take
most of the hard work away (DW 2004 is quite good and will tell you if
the
page is invalid and why).  And (as an added bonus) there are a few
really
good websites that will give you good tips on why & how [1].  I often
find
after reading an article on some of these sites that it really inspires
me
(geek).  There are also a few really good books [2]

So - after you have got the xhtml stuff down (and hopefully you aren't
using
tables for anything but tablature data), you have to decide if thatís
where
you want to stop (in which case get a copy of photoshop and go start
playing
about with design; although it's going to take you a few goes at making
sites until you know better the things you can or can't do).  However,
if
you decide you want to go down the development route, then there are a
few
choices you can make: php[5], asp[3], cold fusion, java, asp.net[4],
perl
etc.
Along with the different languages you can use, you also have the
associated
DB's
asp & asp.net - SQL server or access.
Php - mySQL[6] & others(?)
Perl - Ingress & others(?)
(alright - getting a bit out of my depth here)

All M$ stuff you have to pay for - but a lot of people have office, and
on
most editions of windows you can set up a web server - so if you are in
that
position then you don't really need to shell out any cash (apart from
hosting which you will have to do for any language you choose).

Php & MySQL is all free - although I have no experience of setting it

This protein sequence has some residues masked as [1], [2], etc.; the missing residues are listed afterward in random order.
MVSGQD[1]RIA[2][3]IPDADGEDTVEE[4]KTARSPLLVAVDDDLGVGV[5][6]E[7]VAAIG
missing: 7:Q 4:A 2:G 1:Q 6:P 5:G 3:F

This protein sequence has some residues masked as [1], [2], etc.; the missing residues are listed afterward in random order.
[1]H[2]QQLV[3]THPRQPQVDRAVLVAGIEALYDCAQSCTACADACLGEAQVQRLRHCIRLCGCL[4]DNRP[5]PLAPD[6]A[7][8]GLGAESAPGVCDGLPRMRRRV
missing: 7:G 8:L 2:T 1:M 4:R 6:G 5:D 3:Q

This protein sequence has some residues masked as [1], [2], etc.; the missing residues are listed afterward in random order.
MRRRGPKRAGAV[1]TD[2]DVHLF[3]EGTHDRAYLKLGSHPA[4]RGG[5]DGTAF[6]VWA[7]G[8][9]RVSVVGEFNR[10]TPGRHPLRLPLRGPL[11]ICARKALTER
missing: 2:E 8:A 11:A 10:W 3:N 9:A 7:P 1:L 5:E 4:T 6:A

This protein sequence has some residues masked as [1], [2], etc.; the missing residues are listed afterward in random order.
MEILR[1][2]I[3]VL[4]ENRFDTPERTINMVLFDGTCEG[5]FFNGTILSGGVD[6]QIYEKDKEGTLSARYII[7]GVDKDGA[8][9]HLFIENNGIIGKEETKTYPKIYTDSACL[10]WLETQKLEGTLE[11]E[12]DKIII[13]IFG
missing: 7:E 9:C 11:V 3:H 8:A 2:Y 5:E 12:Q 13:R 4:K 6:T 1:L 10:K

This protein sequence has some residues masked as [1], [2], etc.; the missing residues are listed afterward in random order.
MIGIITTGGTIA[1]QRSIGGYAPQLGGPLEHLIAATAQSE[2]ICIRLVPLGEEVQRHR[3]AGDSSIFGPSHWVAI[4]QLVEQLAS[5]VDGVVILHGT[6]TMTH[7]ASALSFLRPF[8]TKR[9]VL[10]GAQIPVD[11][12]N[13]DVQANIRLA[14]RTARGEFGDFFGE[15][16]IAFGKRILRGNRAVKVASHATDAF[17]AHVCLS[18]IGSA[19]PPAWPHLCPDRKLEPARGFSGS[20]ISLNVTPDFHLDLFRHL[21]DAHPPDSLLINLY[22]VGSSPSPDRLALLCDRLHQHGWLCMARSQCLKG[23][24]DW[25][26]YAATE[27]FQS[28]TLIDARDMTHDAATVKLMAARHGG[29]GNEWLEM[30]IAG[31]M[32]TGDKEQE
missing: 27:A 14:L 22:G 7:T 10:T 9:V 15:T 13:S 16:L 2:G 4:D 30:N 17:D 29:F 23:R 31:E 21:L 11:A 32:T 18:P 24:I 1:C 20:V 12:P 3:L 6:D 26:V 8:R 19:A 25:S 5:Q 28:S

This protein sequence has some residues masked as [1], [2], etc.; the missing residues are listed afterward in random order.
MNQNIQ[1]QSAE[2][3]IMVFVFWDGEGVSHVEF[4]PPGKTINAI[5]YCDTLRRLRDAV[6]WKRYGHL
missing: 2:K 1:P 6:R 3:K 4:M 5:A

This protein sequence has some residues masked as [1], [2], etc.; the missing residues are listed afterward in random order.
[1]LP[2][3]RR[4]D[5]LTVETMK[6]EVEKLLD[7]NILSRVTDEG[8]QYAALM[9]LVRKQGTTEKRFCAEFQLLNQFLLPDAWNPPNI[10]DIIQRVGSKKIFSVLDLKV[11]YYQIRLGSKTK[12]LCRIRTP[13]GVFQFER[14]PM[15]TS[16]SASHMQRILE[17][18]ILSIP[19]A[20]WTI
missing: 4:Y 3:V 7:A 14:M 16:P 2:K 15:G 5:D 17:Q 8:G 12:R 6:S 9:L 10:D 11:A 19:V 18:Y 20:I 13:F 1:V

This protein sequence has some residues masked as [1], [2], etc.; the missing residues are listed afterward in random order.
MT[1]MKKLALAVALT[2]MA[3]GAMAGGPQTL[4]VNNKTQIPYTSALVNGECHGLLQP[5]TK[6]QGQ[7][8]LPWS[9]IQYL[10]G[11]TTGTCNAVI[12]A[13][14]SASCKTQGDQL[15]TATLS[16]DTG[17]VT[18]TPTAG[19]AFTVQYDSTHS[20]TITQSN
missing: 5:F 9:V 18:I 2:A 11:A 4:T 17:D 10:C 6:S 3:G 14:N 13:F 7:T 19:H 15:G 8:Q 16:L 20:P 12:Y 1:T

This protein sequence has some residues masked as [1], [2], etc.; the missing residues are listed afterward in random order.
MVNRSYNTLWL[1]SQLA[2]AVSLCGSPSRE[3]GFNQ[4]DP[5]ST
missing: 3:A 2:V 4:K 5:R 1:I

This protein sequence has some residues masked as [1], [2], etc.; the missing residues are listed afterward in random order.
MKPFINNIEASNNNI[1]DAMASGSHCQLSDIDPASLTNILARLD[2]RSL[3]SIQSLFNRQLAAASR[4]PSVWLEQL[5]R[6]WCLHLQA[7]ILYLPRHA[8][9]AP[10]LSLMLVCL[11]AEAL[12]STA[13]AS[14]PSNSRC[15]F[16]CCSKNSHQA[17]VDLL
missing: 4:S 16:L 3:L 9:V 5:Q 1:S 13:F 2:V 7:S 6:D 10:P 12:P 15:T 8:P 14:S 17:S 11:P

up,
but there are plenty of people on the list who have and I'm sure you can
tap
in to their resources.

So - you really need to choose what direction you want to go in and then
start asking questions again!

Hope that helps.

M





[1] www.alistapart.com
http://www.alistapart.com/articles/doctype/ - why you need doctypes
http://www.alistapart.com/articles/tohell/ - why you should really
ignore
non css compliant browsers
http://www.alistapart.com/articles/netscape/ - another one about
ignoring
netscape
http://www.alistapart.com/articles/betterliving/ - Zeldman on xhtml
There are loads and loads more on this site - but these are a few good
ones
to start you off.  Apart from the why's, it also has a load of stuff on
the
hows - and has loads of really good ideas that you can implement.

www.evolt.org
again there is shed loads of good articles here - and they are all rated
too
too, so you can get a better idea if the writer really knows their stuff
or
is blagging it.
http://www.evolt.org/rating/index.html is the whole list with the
highest
rated at the top.

[2]
http://www.amazon.co.uk/exec/obidos/ASIN/0735712018/ref=sr_aps_books_1_1
/026
-0415494-8122853 (http://tinyurl.com/t4d7) Designing with Web Standards
(Zeldman) £13.75

http://www.amazon.co.uk/exec/obidos/ASIN/0789723107/026-0415494-8122853
(http://tinyurl.com/t4db) Don't Make Me Think!: A Common Sense Approach
to
Web Usability (Steve Krug) £12.75

http://www.amazon.co.uk/exec/obidos/ASIN/0735710627/026-0415494-8122853
(http://tinyurl.com/t4dj) Web Redesign Workflow That Works  (Kelly Goto,
Emily Cotler) £17.50
this is a good book for going through the process of designing a site,
helpful if you are doing it as a profession, but also really good for
learning about common pitfalls etc

[3] & [4]
www.4guysfromrolla.com, www.asp.net

[5]
www.php.net

[6]
www.mysql.com
--

Martyn Haigh :: Project Co-ordinator :: Nixon McInnes Ltd
tel. 0845 345 3462
martyn at nixonmcinnes.co.uk :: http://www.nixonmcinnes.co.uk